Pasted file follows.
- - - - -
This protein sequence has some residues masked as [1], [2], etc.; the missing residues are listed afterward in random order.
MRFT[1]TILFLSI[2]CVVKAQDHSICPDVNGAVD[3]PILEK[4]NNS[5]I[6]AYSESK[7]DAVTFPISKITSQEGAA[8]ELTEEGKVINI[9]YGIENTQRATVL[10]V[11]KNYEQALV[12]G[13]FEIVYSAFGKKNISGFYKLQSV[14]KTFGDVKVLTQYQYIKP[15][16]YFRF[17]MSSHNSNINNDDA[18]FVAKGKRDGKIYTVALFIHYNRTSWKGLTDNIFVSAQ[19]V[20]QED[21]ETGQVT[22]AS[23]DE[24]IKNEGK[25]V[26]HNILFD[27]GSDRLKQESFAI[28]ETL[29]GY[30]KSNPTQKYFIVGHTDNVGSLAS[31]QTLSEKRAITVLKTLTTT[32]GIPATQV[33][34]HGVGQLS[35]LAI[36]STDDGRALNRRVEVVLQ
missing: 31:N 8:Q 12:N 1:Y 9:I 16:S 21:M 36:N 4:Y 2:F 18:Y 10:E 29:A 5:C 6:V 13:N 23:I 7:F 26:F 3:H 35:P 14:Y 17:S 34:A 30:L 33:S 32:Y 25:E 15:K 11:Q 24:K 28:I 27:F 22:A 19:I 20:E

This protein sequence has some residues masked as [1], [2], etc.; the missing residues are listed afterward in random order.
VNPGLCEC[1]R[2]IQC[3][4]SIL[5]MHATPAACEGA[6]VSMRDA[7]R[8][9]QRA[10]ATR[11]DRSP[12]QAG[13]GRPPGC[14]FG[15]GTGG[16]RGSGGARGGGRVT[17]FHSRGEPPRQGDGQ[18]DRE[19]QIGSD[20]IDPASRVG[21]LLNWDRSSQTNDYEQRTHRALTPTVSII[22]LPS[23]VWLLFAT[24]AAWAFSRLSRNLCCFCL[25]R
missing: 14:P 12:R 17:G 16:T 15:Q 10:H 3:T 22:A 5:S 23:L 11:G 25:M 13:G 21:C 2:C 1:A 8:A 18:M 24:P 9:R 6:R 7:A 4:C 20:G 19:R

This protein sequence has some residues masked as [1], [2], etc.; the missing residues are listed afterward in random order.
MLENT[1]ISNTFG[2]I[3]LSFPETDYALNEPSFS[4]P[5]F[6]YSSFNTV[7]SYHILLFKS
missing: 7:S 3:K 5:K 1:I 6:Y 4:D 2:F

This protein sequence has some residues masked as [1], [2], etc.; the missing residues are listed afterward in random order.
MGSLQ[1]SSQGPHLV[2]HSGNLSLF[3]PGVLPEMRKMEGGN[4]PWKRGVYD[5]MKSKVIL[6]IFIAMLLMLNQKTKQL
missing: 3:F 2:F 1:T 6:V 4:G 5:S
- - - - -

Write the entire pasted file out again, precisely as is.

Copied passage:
This protein sequence has some residues masked as [1], [2], etc.; the missing residues are listed afterward in random order.
MRFT[1]TILFLSI[2]CVVKAQDHSICPDVNGAVD[3]PILEK[4]NNS[5]I[6]AYSESK[7]DAVTFPISKITSQEGAA[8]ELTEEGKVINI[9]YGIENTQRATVL[10]V[11]KNYEQALV[12]G[13]FEIVYSAFGKKNISGFYKLQSV[14]KTFGDVKVLTQYQYIKP[15][16]YFRF[17]MSSHNSNINNDDA[18]FVAKGKRDGKIYTVALFIHYNRTSWKGLTDNIFVSAQ[19]V[20]QED[21]ETGQVT[22]AS[23]DE[24]IKNEGK[25]V[26]HNILFD[27]GSDRLKQESFAI[28]ETL[29]GY[30]KSNPTQKYFIVGHTDNVGSLAS[31]QTLSEKRAITVLKTLTTT[32]GIPATQV[33][34]HGVGQLS[35]LAI[36]STDDGRALNRRVEVVLQ
missing: 31:N 8:Q 12:N 1:Y 9:I 16:S 21:M 36:N 4:Y 2:F 18:Y 10:E 29:A 5:C 6:V 13:N 23:I 7:F 26:F 3:H 35:P 14:Y 17:S 34:A 30:L 33:S 32:Y 25:E 15:K 11:Q 24:K 28:I 27:F 22:A 19:I 20:E

This protein sequence has some residues masked as [1], [2], etc.; the missing residues are listed afterward in random order.
VNPGLCEC[1]R[2]IQC[3][4]SIL[5]MHATPAACEGA[6]VSMRDA[7]R[8][9]QRA[10]ATR[11]DRSP[12]QAG[13]GRPPGC[14]FG[15]GTGG[16]RGSGGARGGGRVT[17]FHSRGEPPRQGDGQ[18]DRE[19]QIGSD[20]IDPASRVG[21]LLNWDRSSQTNDYEQRTHRALTPTVSII[22]LPS[23]VWLLFAT[24]AAWAFSRLSRNLCCFCL[25]R
missing: 14:P 12:R 17:G 16:T 15:Q 10:H 3:T 22:A 5:S 23:L 11:G 25:M 13:G 21:C 2:C 1:A 8:A 18:M 24:P 9:R 6:R 7:A 4:C 20:G 19:R

This protein sequence has some residues masked as [1], [2], etc.; the missing residues are listed afterward in random order.
MLENT[1]ISNTFG[2]I[3]LSFPETDYALNEPSFS[4]P[5]F[6]YSSFNTV[7]SYHILLFKS
missing: 7:S 3:K 5:K 1:I 6:Y 4:D 2:F

This protein sequence has some residues masked as [1], [2], etc.; the missing residues are listed afterward in random order.
MGSLQ[1]SSQGPHLV[2]HSGNLSLF[3]PGVLPEMRKMEGGN[4]PWKRGVYD[5]MKSKVIL[6]IFIAMLLMLNQKTKQL
missing: 3:F 2:F 1:T 6:V 4:G 5:S